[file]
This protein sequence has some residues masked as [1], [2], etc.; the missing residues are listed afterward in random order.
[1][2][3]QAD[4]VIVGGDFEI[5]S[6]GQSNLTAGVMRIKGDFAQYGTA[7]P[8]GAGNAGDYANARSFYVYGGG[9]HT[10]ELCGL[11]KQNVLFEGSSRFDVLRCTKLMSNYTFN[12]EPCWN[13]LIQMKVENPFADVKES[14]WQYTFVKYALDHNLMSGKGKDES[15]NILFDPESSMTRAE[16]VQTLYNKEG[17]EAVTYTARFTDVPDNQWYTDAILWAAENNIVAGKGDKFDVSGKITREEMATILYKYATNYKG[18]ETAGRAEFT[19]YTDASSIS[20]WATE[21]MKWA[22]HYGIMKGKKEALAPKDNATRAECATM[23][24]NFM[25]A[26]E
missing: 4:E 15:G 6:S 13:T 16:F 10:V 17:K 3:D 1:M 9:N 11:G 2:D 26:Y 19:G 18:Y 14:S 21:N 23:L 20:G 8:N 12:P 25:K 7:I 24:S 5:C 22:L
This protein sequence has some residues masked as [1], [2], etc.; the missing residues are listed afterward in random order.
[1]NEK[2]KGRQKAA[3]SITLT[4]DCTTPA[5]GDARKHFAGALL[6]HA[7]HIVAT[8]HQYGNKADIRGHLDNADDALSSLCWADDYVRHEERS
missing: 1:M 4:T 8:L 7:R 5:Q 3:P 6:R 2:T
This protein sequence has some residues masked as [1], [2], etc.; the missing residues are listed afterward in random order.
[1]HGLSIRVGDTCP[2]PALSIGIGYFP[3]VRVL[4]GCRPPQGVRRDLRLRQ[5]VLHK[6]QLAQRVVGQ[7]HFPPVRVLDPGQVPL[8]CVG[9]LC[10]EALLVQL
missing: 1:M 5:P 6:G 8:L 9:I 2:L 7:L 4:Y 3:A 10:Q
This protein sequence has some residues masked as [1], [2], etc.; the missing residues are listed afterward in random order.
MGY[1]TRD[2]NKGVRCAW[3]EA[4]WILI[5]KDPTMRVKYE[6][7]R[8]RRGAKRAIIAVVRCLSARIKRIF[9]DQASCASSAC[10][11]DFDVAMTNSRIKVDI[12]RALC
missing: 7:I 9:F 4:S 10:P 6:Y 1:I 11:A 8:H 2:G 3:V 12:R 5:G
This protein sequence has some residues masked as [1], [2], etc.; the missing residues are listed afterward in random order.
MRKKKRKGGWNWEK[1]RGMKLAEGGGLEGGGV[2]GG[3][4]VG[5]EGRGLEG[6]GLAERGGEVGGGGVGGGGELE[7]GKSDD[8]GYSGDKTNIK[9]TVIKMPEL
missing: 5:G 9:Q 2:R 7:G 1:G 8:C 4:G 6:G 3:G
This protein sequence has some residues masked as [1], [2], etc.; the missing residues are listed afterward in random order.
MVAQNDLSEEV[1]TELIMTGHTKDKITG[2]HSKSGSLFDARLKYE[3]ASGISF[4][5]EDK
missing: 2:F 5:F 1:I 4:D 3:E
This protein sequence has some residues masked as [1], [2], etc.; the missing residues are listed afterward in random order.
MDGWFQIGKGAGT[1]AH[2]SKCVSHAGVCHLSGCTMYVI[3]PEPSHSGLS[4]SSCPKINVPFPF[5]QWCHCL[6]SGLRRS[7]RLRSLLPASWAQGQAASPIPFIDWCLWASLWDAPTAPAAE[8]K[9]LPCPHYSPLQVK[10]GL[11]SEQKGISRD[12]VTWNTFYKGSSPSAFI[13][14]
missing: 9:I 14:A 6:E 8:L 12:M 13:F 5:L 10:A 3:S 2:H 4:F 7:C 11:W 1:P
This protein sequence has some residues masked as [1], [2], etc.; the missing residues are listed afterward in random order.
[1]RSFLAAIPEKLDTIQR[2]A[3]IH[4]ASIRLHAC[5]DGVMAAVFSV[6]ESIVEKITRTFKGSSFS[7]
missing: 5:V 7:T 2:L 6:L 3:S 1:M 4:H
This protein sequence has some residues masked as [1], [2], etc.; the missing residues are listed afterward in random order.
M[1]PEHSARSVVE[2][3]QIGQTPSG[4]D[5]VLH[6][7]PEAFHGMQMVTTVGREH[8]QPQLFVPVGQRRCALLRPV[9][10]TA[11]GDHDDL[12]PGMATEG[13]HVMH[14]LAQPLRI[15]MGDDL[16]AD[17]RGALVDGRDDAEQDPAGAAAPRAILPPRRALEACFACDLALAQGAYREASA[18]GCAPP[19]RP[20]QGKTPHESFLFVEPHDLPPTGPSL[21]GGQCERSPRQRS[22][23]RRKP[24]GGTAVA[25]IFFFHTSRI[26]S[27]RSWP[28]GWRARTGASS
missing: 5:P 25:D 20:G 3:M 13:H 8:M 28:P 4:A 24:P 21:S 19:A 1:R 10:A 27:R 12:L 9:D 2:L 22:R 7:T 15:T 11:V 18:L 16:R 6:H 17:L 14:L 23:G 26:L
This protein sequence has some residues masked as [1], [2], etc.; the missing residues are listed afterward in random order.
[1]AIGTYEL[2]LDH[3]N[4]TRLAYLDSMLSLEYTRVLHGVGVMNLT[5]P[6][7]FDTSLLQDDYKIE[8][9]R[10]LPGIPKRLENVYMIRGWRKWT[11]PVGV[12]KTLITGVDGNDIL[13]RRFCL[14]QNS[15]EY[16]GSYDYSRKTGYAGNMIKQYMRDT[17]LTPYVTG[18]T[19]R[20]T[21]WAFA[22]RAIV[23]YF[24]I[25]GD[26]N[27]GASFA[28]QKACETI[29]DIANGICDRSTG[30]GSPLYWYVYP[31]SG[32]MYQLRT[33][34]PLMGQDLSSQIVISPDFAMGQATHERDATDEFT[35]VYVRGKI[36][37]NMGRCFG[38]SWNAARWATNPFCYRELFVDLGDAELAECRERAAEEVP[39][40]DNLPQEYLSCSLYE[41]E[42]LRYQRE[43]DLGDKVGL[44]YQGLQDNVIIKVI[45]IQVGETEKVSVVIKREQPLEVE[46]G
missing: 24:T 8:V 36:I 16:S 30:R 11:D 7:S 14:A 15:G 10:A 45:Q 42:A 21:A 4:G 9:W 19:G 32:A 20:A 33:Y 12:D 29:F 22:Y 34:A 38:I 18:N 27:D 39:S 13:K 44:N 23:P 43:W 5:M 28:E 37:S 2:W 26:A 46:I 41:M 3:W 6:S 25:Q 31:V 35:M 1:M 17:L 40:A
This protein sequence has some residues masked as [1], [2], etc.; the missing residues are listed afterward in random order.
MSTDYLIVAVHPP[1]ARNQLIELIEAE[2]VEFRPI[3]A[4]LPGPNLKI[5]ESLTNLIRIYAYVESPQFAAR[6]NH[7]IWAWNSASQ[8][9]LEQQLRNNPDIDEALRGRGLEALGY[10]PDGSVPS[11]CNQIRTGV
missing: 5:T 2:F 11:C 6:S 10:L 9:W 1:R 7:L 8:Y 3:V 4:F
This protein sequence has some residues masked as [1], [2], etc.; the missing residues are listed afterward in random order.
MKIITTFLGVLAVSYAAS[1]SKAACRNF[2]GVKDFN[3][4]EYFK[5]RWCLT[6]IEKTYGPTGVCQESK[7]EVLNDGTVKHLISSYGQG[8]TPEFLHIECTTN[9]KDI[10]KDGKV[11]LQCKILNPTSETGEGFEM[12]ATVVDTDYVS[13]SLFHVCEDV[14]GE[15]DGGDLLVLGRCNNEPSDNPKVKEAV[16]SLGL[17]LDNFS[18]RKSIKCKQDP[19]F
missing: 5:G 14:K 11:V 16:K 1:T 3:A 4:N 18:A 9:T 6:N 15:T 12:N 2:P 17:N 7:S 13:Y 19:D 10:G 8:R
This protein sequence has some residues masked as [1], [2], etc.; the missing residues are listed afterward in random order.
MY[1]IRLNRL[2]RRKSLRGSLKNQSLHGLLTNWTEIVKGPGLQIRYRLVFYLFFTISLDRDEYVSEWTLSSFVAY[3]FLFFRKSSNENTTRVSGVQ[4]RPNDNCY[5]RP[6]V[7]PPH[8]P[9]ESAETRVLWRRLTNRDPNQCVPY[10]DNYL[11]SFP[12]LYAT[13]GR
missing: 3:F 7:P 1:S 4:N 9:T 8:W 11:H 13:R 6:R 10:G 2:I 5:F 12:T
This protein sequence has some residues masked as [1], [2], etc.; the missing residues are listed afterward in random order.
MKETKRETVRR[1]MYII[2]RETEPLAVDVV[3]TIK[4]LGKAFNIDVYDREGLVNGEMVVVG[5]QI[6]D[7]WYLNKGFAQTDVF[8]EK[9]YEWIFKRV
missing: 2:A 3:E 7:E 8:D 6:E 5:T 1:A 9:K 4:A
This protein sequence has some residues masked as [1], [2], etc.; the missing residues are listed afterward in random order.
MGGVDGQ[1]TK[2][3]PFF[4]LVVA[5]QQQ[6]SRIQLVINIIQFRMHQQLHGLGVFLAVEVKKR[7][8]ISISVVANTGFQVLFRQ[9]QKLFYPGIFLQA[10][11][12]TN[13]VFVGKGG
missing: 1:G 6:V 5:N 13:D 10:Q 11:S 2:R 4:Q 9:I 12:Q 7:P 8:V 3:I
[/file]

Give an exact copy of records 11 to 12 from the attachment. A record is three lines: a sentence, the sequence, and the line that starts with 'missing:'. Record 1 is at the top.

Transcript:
This protein sequence has some residues masked as [1], [2], etc.; the missing residues are listed afterward in random order.
MSTDYLIVAVHPP[1]ARNQLIELIEAE[2]VEFRPI[3]A[4]LPGPNLKI[5]ESLTNLIRIYAYVESPQFAAR[6]NH[7]IWAWNSASQ[8][9]LEQQLRNNPDIDEALRGRGLEALGY[10]PDGSVPS[11]CNQIRTGV
missing: 5:T 2:F 11:C 6:S 10:L 9:W 1:R 7:L 8:Y 3:V 4:F
This protein sequence has some residues masked as [1], [2], etc.; the missing residues are listed afterward in random order.
MKIITTFLGVLAVSYAAS[1]SKAACRNF[2]GVKDFN[3][4]EYFK[5]RWCLT[6]IEKTYGPTGVCQESK[7]EVLNDGTVKHLISSYGQG[8]TPEFLHIECTTN[9]KDI[10]KDGKV[11]LQCKILNPTSETGEGFEM[12]ATVVDTDYVS[13]SLFHVCEDV[14]GE[15]DGGDLLVLGRCNNEPSDNPKVKEAV[16]SLGL[17]LDNFS[18]RKSIKCKQDP[19]F
missing: 5:G 14:K 11:V 16:K 1:T 3:A 4:N 18:A 9:T 6:N 15:T 12:N 2:P 17:N 7:S 13:Y 19:D 10:G 8:R